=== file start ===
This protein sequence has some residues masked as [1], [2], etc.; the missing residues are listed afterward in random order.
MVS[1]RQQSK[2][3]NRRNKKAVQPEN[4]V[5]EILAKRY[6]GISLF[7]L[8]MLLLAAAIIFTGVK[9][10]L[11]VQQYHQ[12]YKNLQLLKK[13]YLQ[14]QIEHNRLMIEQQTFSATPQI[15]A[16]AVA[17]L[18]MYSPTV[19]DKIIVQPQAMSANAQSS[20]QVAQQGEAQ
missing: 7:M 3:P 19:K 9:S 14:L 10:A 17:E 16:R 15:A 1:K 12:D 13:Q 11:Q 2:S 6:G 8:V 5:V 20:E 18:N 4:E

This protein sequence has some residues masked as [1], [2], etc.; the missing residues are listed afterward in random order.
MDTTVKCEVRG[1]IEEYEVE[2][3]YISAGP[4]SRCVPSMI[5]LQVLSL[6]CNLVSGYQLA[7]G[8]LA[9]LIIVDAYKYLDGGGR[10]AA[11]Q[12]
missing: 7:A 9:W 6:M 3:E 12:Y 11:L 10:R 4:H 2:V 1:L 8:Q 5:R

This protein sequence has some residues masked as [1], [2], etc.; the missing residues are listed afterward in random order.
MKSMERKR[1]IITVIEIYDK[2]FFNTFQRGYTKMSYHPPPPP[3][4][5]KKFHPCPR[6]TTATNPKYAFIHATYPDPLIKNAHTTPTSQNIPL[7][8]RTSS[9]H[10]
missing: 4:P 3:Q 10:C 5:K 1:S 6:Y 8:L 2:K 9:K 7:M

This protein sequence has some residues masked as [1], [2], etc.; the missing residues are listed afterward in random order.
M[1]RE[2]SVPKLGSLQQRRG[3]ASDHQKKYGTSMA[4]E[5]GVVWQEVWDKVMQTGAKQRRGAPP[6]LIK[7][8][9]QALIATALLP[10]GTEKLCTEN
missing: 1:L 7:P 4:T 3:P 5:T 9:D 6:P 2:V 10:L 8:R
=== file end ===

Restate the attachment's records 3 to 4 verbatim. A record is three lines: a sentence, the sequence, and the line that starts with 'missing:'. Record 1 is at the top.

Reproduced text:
This protein sequence has some residues masked as [1], [2], etc.; the missing residues are listed afterward in random order.
MKSMERKR[1]IITVIEIYDK[2]FFNTFQRGYTKMSYHPPPPP[3][4][5]KKFHPCPR[6]TTATNPKYAFIHATYPDPLIKNAHTTPTSQNIPL[7][8]RTSS[9]H[10]
missing: 4:P 3:Q 10:C 5:K 1:S 6:Y 8:L 2:K 9:K 7:M

This protein sequence has some residues masked as [1], [2], etc.; the missing residues are listed afterward in random order.
M[1]RE[2]SVPKLGSLQQRRG[3]ASDHQKKYGTSMA[4]E[5]GVVWQEVWDKVMQTGAKQRRGAPP[6]LIK[7][8][9]QALIATALLP[10]GTEKLCTEN
missing: 1:L 7:P 4:T 3:P 5:T 9:D 6:P 2:V 10:L 8:R